An attorney who was suspended from practicing law after it was determined that he and his partners had been complicit in acts of “coercion, fraud and bribery” is still profiting from a judgment he obtained against Chevron in Ecuador, according to court filings.
In February 2011, a court in Lago Agrio, Ecuador, issued an $18 billion judgment against Chevron that was later reduced to $9.5 billion. The company has been defending itself against allegations that it is responsible for environmental damage in the Amazon region of Ecuador since the early 1990s. In a previous post, I explained how Chevron acquired documents containing evidence of unlawful collusion between attorneys, environmental activists, and Ecuador’s judiciary.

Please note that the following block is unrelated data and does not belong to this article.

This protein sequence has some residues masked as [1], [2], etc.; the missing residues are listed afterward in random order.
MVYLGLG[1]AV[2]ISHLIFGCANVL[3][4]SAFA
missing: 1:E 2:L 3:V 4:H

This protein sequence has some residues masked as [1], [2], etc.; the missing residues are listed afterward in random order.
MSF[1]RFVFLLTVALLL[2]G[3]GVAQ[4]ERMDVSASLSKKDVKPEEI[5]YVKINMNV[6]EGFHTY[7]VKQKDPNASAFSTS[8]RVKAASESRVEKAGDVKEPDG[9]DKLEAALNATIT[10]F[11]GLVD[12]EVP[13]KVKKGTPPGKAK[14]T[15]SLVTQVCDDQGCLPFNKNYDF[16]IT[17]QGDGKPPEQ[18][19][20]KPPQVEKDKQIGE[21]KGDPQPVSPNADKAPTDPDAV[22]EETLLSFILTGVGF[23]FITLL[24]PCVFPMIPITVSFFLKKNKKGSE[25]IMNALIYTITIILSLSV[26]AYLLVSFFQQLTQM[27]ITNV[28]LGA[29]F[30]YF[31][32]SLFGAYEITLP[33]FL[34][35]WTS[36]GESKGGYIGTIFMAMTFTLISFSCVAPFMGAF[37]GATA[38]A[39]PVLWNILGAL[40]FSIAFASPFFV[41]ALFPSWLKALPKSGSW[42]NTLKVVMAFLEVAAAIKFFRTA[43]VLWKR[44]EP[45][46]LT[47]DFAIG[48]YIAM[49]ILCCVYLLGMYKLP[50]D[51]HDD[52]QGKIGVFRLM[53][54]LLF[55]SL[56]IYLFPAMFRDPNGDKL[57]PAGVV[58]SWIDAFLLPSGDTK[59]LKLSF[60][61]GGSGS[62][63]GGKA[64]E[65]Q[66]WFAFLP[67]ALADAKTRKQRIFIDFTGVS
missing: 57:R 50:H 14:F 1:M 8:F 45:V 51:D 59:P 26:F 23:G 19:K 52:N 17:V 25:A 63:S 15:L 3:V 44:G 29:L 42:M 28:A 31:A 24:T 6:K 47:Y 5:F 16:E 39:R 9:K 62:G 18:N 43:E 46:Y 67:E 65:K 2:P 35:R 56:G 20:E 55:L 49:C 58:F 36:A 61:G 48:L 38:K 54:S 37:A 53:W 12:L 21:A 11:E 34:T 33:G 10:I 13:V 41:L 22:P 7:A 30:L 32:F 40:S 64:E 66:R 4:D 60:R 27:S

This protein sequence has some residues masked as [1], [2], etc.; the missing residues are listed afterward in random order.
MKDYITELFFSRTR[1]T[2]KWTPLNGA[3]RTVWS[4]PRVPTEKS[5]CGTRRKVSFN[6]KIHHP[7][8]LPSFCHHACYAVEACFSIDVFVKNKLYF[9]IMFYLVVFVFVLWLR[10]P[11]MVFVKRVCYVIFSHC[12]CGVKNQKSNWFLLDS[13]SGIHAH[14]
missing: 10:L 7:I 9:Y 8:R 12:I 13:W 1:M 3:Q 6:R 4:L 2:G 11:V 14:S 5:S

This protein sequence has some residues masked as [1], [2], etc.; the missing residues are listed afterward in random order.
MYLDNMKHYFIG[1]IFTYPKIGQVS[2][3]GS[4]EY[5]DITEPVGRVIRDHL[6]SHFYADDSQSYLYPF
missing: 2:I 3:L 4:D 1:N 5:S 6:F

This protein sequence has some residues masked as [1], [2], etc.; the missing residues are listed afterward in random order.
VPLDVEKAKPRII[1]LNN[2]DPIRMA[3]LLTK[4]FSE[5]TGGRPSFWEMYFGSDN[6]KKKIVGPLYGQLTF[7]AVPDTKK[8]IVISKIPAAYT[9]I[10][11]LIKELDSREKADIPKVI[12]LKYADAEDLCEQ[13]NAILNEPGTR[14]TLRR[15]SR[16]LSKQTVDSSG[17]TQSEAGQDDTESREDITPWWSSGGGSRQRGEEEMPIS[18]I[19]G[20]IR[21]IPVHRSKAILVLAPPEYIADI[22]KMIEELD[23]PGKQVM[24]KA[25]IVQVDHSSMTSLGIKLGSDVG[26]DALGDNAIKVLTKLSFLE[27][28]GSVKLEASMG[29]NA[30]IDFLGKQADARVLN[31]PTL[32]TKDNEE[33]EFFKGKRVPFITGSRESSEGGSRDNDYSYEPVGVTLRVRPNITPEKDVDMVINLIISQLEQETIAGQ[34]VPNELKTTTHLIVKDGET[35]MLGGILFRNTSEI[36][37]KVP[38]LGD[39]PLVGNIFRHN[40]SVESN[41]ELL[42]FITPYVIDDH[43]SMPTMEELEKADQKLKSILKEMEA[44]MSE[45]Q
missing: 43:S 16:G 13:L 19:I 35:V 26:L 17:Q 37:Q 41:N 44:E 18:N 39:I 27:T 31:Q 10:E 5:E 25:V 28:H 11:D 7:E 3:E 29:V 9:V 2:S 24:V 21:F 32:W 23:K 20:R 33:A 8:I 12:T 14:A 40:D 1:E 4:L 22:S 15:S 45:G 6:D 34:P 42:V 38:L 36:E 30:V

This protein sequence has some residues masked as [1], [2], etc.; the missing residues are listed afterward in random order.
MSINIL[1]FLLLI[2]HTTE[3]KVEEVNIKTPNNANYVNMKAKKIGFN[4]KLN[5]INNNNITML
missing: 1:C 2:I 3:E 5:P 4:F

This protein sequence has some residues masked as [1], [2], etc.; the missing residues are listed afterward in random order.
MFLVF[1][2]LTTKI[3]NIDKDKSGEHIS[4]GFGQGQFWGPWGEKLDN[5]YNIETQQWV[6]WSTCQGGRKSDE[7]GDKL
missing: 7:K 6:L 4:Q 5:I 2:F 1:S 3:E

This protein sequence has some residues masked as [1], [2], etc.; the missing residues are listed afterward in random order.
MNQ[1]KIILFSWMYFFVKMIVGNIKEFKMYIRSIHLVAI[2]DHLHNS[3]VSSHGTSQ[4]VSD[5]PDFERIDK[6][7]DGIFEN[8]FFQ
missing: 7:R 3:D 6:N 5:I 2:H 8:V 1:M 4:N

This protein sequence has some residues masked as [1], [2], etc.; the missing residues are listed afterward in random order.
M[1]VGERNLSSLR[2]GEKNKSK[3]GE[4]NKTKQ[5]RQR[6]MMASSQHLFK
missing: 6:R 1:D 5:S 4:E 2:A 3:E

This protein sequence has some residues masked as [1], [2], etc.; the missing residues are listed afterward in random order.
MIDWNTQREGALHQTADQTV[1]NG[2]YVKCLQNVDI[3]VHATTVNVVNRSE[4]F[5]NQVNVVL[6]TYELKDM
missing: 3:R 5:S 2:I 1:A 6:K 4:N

In March 2014, Judge Lewis Kaplan of the Southern District of New York issued a 500-page ruling in favor of Chevron that said New York attorney Steven Donziger and his associates “submitted fraudulent evidence” and that the judgment in Ecuador was obtained by “corrupt means.” Kaplan also said in his decision that Donziger and the other members of his legal team should not be permitted to profit from the ruling in Ecuador. The court ruling came in response to a Racketeer Influenced and Corrupt Organizations Act suit Chevron had filed against Donziger and other attorneys involved in the case. RICO is the federal law that allows for the prosecution of organized crime.